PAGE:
Why Being Interviewed First Can Mean "Last" in a Job Interview

By Howard Cattie

One of the often overlooked elements of successful interviewing is timing. Bad timing can occur when your interview is scheduled too early in the interview process of the company. Many candidates want to rush in and interview as soon as possible, and this can be a big mistake. There is a noticeable disadvantage of being first in the interview sequence and in most cases, I would not recommend it if at all possible. Why?

1. For the first candidate interviewed for a job, there is no reference point where a fair comparison of candidates can be rated. It is hard to set a standard that holds up throughout the process.

2. The job description is often still not firm or refined because changes occur as they talk to candidates during any job interview cycle.

3. The hiring manager is just getting started and is not in a smooth pattern for his questions and his evaluation criteria. Therefore the questioning is incomplete or off target as the criteria changes and as he meets additional candidates. Since those candidates also make an impact, they rank higher in the changed criteria which may not have been discussed with the early candidates.

Second Interview: What Happens After The First Interview?

By Carl Mueller

Getting a second interview is typically your goal when you attend a first interview.

Unless the job you're applying for has a one-interview process to be followed by a job offer to the successful candidate, you will most likely be trying to get invited back for a second interview.

For more senior positions you might even come back for a third and subsequent interviews. Sometimes companies have processes in place that result in multiple interviews for potential employees.

What actually happens in the second interview of course largely depends on what happened in the first interview.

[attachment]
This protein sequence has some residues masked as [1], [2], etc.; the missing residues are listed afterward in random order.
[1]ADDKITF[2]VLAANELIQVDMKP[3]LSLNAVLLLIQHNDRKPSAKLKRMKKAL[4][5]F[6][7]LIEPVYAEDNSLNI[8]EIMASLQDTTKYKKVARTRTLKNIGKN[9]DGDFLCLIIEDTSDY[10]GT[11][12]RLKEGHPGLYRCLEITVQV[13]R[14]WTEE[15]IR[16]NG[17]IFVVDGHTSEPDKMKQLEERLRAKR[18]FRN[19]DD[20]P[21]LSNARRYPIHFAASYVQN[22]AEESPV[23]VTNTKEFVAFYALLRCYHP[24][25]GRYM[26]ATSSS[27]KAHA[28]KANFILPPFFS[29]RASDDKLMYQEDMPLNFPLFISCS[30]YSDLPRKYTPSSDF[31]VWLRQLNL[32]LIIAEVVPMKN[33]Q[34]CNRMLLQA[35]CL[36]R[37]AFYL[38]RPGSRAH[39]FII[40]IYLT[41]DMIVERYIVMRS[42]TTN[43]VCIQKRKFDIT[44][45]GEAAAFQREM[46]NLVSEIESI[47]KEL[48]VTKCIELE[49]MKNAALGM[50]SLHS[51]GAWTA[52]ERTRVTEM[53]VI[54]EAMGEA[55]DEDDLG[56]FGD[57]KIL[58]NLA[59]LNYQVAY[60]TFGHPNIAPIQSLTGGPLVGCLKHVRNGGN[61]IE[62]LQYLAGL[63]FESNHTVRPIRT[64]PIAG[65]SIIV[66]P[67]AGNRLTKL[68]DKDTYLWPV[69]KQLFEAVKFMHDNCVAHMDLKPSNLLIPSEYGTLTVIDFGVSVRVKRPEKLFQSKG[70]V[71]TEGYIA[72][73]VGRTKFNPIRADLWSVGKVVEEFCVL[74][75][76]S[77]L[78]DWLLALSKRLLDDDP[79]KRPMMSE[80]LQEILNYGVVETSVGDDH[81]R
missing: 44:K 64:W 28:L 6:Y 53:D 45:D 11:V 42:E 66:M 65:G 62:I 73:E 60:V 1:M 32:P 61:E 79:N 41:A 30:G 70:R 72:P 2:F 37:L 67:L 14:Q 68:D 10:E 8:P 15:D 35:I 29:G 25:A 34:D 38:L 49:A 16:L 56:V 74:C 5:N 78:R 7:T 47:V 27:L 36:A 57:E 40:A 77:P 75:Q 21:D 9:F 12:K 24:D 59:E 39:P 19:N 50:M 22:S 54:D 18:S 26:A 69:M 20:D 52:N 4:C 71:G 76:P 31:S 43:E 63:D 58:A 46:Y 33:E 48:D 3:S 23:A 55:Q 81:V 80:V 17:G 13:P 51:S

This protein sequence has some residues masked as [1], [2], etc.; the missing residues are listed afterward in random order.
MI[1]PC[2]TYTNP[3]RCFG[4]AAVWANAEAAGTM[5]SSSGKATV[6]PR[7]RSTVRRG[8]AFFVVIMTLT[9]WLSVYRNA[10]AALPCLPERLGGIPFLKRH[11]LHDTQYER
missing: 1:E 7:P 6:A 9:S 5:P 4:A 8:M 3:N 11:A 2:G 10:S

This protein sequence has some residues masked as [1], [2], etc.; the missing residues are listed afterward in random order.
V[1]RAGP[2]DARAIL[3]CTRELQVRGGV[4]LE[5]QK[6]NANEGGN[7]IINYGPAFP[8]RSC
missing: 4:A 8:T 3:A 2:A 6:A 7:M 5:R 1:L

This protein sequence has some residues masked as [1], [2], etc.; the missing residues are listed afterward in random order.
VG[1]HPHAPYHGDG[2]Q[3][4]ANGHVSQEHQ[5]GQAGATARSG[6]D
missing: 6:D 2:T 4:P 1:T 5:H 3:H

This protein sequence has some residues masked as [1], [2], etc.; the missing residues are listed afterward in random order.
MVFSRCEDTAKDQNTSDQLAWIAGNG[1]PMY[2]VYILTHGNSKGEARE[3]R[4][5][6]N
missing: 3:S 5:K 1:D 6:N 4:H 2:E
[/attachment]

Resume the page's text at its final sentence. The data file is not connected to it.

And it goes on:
Often, the first interview is a Human Resources (HR) interview. This is when you get interviewed by a member of HR to determine whether or not you are someone who would fit with their company.

The HR interview might focus on what some job searchers often sarcastically refer to as "touchy-feely" questions but don't treat this interview as a joke.

No Job Interviews? Avoid These 3 Fatal Mistakes

By Michael Petras

Correct these 3 fatal flaws to dramatically improve your chances of winning job interviews...and getting job offers:

1. An ordinary resume without a good Look and Feel.
2. Weak communication skills.
3. A below average personal appearance.

If anything I say rubs you the wrong way...this might be a good thing. Pain often awakens something deep inside us, making it easier for us to see true reality instead of our limited perception of it.

Your shortcoming could be something simple to overcome...or a little more complex to solve. Either way, any problem can be solved if you simply park your ego, open your mind, and learn to see yourself in a new way.

Ok...ready? Let's go over each of these areas. Examples and detailed instruction is provided via the link at the end of this article:

An ordinary resume:

More than ever, companies today are making the decision to interview you not only from the content of your resume, but its overall Look and Feel. It is one of the most important things you can do to improve your odds of getting an interview.

How College Graduates Should Approach a Job Interview